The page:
Monday, July 1, 2013
Welcome To Higby - Mark Dunn
2002; 339 pages. New Author? : No. Genre : Comedy; Contemporary Fiction. Overall Rating : 9*/10.
Welcome to Higby, Mississippi. It’s Labor Day weekend 1993, and the townsfolk are making plans to relax by throwing Tripoley parties, playing Stratego, and perhaps making a macaroni painting. Of course, a little bit of alcohol helps liven up any of these activities.
But things are amiss in Higby. Carmen Valentine’s invisible guardian angel has just left on a 2-week vacation, and Clint Cullen has taken a dive from atop the rickety water tower into a swimming pool. He’ll live, but the weekend is only going to get wackier.
What’s To Like...
You’ll find Welcome To Higby in the Humor section of your bookstore, and it certainly delivers. But on a deeper level, it’s a series of stories about dysfunctional Love. There are tired relationships, lost loved ones, people scared of a relationship, and those who are seeking Divine Love. For the most part, those searching for love find it, but rarely in the manner they expect.
You’ll meet a couple dozen of the local residents, and trying to remember who’s related to and/or seeing who is a challenge. You can take notes if you want, but things soon coalesce into about 5 storylines. The characters come in various colors, natures, and political and religious mindsets. Like snowflakes, no two of them are alike. You’ll find them all likeable, even the Brothers and Sisters of the Blessed Redeemer. And if you see Muffin, she with the Wayward Steak, please try to catch her.
Mark Dunn does a superb job of interweaving the humor with the various plotlines. The chapters are short, which keeps the pace hopping; and each one opens with a snippet of Scripture, which then gets played out in the chapter in a most unforeseen manner. The books wraps up nicely, with all of the major plotlines tied up. A thoroughly enjoyable read.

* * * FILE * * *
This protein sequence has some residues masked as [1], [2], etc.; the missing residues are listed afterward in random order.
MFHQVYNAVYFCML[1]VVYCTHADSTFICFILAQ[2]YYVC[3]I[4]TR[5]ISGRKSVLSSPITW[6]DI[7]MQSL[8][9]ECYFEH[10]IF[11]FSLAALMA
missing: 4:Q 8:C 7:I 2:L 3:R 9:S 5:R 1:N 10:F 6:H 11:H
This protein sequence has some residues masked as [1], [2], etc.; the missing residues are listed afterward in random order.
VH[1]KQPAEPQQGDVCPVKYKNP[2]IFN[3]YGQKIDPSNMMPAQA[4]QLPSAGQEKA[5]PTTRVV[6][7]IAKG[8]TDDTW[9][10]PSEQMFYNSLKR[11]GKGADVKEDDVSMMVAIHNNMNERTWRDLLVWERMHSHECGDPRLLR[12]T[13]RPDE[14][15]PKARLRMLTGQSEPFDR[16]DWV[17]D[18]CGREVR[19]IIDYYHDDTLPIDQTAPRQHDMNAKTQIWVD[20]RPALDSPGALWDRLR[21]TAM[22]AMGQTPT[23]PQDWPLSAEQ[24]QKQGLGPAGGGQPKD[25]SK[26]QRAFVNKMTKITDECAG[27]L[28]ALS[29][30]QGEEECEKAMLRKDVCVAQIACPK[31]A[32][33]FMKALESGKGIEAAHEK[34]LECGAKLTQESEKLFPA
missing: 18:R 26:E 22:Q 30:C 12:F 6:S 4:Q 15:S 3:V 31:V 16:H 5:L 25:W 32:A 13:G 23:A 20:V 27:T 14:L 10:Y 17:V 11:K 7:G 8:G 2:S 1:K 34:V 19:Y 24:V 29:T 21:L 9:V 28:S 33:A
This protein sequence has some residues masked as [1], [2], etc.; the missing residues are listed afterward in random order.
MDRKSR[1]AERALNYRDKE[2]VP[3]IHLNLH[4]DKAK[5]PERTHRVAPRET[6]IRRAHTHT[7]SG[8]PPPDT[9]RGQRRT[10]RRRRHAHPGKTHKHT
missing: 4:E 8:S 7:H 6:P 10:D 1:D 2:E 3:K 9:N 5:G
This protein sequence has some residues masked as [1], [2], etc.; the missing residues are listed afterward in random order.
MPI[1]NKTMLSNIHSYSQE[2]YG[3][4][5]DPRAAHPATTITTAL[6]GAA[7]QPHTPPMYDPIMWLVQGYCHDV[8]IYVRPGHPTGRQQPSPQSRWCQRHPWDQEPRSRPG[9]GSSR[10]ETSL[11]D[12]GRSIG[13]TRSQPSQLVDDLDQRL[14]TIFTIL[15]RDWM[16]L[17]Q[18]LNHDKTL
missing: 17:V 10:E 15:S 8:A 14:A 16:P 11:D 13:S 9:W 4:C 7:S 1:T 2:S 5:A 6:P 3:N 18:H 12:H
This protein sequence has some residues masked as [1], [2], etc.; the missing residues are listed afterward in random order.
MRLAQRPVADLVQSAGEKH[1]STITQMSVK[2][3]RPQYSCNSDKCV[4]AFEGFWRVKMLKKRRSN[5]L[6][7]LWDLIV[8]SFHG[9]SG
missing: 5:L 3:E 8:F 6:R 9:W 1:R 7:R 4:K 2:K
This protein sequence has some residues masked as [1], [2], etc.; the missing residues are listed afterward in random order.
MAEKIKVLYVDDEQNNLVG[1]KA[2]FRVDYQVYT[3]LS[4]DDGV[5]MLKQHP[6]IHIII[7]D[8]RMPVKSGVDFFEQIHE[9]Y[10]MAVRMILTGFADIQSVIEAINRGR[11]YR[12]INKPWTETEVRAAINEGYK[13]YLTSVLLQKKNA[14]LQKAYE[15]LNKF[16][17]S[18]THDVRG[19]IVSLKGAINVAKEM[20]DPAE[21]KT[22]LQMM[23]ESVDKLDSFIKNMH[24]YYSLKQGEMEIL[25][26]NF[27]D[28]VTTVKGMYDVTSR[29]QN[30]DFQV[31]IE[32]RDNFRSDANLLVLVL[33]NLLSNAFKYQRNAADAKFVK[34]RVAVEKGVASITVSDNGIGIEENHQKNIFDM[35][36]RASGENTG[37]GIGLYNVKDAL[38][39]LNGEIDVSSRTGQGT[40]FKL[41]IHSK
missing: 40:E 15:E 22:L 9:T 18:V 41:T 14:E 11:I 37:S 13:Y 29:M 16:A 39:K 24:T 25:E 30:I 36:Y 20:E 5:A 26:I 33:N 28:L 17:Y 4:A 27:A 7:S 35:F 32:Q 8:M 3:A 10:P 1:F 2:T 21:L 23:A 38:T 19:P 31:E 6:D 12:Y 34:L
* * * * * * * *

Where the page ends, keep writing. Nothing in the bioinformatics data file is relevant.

“Just look at him.”
“Look at who?”
“Hank. He’s right down on his hands and knees tellin’ your cat all about Jesus Christ of Nazareth.” Nancy Leigh set down her bottle of Windex and turned to Bowmar. “This doesn’t bother you the tiniest little bit?”
“I don’t think it would be such a bad thing, Nancy Leigh, if my cat happens to wind up in Heaven.” (pg. 7)
Talitha noticed that Joy was still holding the letter for Nancy Leigh in her hand. Pud had read it first and struck through two lines that he felt might be a little alarmist. “Help! Help! I’ve been kidnapped by a religious cult and am being brainwashed even as you read this!” and “There are bloodthirsty Doberman pinchers who will eat me alive if I try to escape!” At first Pud had merely been troubled by the misspelling of the word “pinschers.” Then he had second thoughts and scratched through the whole sentence before passing the letter along to Joy. (pg. 178)
“We’re all human, when you come right down to it.” (pg. 110)
The story may be set in Mississippi, but it brought back some fond personal childhood memories of growing up in a small town (pop. 200) in Pennsylvania. It was a simpler time, moving at a slower pace, and life’s issues seemed less complex way back then.
Overall, Welcome To Higby has the tone and “feel” of Edgar Lee Masters’ Spoon River Anthology, but with the characters much more fleshed out. Then mix in some crazy and convoluted plot twists like you’d find in one of P.G. Wodehouse’s Jeeves novels. If you like those two authors, you’ll enjoy WTH. One thing to note – there are adult situations and language here, so this is a spicier read.
9 Stars. Highly recommended. Subtract one star if you’ve never lived in a small town, or if you’re too young to remember fax machines and lint-removal rollers. You don’t know what you've missed.